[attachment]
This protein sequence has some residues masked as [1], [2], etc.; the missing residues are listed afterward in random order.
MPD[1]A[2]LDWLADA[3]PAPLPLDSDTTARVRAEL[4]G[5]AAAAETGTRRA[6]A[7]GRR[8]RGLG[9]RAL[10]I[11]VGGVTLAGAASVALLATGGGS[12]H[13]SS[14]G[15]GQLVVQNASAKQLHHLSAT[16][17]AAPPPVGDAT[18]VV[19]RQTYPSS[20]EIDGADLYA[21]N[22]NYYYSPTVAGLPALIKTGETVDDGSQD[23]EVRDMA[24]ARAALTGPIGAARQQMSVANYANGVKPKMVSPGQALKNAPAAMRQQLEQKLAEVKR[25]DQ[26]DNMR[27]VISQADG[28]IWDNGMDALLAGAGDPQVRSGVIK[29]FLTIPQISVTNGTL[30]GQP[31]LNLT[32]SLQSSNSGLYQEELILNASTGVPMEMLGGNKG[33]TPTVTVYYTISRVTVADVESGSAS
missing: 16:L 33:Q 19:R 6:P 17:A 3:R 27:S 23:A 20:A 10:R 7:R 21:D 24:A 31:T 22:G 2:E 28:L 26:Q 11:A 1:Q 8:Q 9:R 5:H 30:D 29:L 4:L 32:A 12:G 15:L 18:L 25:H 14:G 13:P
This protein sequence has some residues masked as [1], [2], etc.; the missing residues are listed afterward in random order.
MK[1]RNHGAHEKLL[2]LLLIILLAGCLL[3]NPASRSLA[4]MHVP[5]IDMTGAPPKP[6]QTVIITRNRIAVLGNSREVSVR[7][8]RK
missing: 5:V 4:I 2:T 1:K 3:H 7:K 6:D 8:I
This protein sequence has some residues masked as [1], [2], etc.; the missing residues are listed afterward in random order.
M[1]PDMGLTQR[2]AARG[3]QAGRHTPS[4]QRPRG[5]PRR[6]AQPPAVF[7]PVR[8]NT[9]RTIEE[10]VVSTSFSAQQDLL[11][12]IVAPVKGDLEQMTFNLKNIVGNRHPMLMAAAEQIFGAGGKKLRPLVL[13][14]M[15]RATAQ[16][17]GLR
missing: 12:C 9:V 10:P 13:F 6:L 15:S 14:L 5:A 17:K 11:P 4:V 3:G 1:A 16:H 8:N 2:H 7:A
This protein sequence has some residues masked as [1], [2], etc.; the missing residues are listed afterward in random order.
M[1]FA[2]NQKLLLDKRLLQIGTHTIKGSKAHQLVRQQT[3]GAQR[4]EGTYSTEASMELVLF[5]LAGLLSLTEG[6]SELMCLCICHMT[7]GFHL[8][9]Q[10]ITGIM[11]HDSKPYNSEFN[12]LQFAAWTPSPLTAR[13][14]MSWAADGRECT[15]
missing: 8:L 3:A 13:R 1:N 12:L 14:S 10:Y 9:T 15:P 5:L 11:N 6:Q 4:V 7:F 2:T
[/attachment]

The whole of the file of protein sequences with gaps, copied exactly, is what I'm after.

This protein sequence has some residues masked as [1], [2], etc.; the missing residues are listed afterward in random order.
MPD[1]A[2]LDWLADA[3]PAPLPLDSDTTARVRAEL[4]G[5]AAAAETGTRRA[6]A[7]GRR[8]RGLG[9]RAL[10]I[11]VGGVTLAGAASVALLATGGGS[12]H[13]SS[14]G[15]GQLVVQNASAKQLHHLSAT[16][17]AAPPPVGDAT[18]VV[19]RQTYPSS[20]EIDGADLYA[21]N[22]NYYYSPTVAGLPALIKTGETVDDGSQD[23]EVRDMA[24]ARAALTGPIGAARQQMSVANYANGVKPKMVSPGQALKNAPAAMRQQLEQKLAEVKR[25]DQ[26]DNMR[27]VISQADG[28]IWDNGMDALLAGAGDPQVRSGVIK[29]FLTIPQISVTNGTL[30]GQP[31]LNLT[32]SLQSSNSGLYQEELILNASTGVPMEMLGGNKG[33]TPTVTVYYTISRVTVADVESGSAS
missing: 16:L 33:Q 19:R 6:P 17:A 3:R 27:S 23:A 20:A 10:R 7:R 21:D 24:A 31:T 22:G 2:E 28:L 26:Q 11:A 1:Q 8:Q 9:R 5:H 30:D 29:L 4:L 32:A 12:G 15:L 18:L 25:H 14:G 13:P
This protein sequence has some residues masked as [1], [2], etc.; the missing residues are listed afterward in random order.
MK[1]RNHGAHEKLL[2]LLLIILLAGCLL[3]NPASRSLA[4]MHVP[5]IDMTGAPPKP[6]QTVIITRNRIAVLGNSREVSVR[7][8]RK
missing: 5:V 4:I 2:T 1:K 3:H 7:K 6:D 8:I
This protein sequence has some residues masked as [1], [2], etc.; the missing residues are listed afterward in random order.
M[1]PDMGLTQR[2]AARG[3]QAGRHTPS[4]QRPRG[5]PRR[6]AQPPAVF[7]PVR[8]NT[9]RTIEE[10]VVSTSFSAQQDLL[11][12]IVAPVKGDLEQMTFNLKNIVGNRHPMLMAAAEQIFGAGGKKLRPLVL[13][14]M[15]RATAQ[16][17]GLR
missing: 12:C 9:V 10:P 13:F 6:L 15:S 14:L 5:A 17:K 11:P 4:V 3:G 1:A 16:H 8:N 2:H 7:A
This protein sequence has some residues masked as [1], [2], etc.; the missing residues are listed afterward in random order.
M[1]FA[2]NQKLLLDKRLLQIGTHTIKGSKAHQLVRQQT[3]GAQR[4]EGTYSTEASMELVLF[5]LAGLLSLTEG[6]SELMCLCICHMT[7]GFHL[8][9]Q[10]ITGIM[11]HDSKPYNSEFN[12]LQFAAWTPSPLTAR[13][14]MSWAADGRECT[15]
missing: 8:L 3:A 13:R 1:N 12:L 14:S 10:Y 9:T 15:P 5:L 11:N 6:Q 4:V 7:F 2:T